The Good A rare attempt at building a 15-inch gaming laptop comes close to succeeding; bold design; surprisingly strong battery life.
The Bad Frame rates can't compete with bigger gaming laptops; nonconfigurable; as heavy as some 17-inch models.
The Bottom Line The Asus G1 is an interesting concept--a gaming laptop squeezed into a midsize case--but its lack of 3D muscle will fail to satisfy hardcore gamers.
Laptop-loving gamers are often stuck with portable systems that are nearly as bulky as the desktop computers they so studiously avoid. Recently, Asus has scored with interesting design ideas such as the leather-bound ultraportable S6F, and the company's industrial-flavored G1 is also something you don't see every day: a midsize laptop marketed as a gaming system. While high-end 17-inch gaming rigs from Dell and Alienware can easily set you back more than $3,000, the Asus G1 gives you a decent set of specs--a couple of steps down from the top-of-the-line--squeezed into a 15.4-inch form factor for a reasonable $1,799. Too bad the gaming scores weren't up to snuff. If you need more video-card muscle, or if the black-and-green design doesn't appeal to your sensibilities, a few hundred dollars more will get you a better 3D chip and larger display in Toshiba's Satellite P105-S9722.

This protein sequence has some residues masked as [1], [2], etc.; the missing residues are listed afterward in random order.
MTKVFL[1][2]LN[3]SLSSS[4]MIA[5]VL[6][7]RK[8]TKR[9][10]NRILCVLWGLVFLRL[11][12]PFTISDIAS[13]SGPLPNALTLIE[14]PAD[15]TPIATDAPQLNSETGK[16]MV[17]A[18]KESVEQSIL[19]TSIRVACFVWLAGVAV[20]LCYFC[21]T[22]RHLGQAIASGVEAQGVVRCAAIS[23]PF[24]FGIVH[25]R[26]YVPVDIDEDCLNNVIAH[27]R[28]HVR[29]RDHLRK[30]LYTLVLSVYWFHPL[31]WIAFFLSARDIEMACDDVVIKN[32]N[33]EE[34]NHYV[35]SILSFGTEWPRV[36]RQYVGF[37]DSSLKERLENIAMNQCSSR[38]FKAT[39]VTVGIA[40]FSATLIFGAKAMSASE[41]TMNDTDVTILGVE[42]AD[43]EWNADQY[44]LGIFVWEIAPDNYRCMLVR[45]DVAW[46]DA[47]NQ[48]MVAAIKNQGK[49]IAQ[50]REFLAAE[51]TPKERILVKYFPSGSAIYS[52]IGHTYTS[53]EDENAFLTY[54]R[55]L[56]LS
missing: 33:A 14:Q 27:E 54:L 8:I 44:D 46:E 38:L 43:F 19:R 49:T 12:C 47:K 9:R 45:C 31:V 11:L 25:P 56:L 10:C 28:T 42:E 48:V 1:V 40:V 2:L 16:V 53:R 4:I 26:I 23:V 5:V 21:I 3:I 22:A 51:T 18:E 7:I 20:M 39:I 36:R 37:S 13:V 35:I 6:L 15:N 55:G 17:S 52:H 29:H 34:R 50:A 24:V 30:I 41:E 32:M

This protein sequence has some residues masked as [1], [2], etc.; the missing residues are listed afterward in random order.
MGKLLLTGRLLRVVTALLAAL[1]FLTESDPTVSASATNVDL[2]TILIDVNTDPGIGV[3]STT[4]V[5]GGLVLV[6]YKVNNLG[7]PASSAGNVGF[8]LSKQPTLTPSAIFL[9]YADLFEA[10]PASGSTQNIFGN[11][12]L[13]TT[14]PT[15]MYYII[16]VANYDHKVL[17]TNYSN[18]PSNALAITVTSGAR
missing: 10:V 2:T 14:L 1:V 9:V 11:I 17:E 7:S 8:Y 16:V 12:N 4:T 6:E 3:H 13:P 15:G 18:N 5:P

Measuring 14 inches wide, 11.2 inches deep, and 1.6 inches high, the Asus G1 sits somewhere between the mainstream and desktop replacement classes of laptops. The physical measurements and 15.4-inch display say mainstream, while the sheer weight edges into the desktop replacement category--meaning this system is best set up on a semipermanent perch in your office, dorm, or computer room. The G1 is heavier than most 15-inch laptops, weighing 7 pounds (8.2 pounds with the A/C adapter), which is about 2 pounds lighter than the 17-inch Dell XPS M1710, but almost the same weight as another 17-inch gaming rig, the Toshiba Satellite P105-S9722.
Asus offers some unique touches with the system's design, and you're likely to either love them or hate them. The chassis's basic-black look, upon closer inspection, reveals a subtle crosshatch pattern, which adds some pleasing depth to the flat surfaces of the laptop. Metal rivets in the lid on the hinges add an industrial flavor, but the day-glo green accents on the sides of the lid and on the built-in Webcam are decidedly less high-tech looking. The crosshatch pattern extends to the mousepad, while the green theme is carried over to a plastic eyeball logo that sits between the mouse buttons and stares at you though a glowing green light. As if to firmly reinforce the gaming message, the W, A, S, and D keys--the main control keys for many PC games--are thoughtfully highlighted in green. This is a laptop that by no means looks unattractive, but it would have a hard time doing double duty in a serious office environment.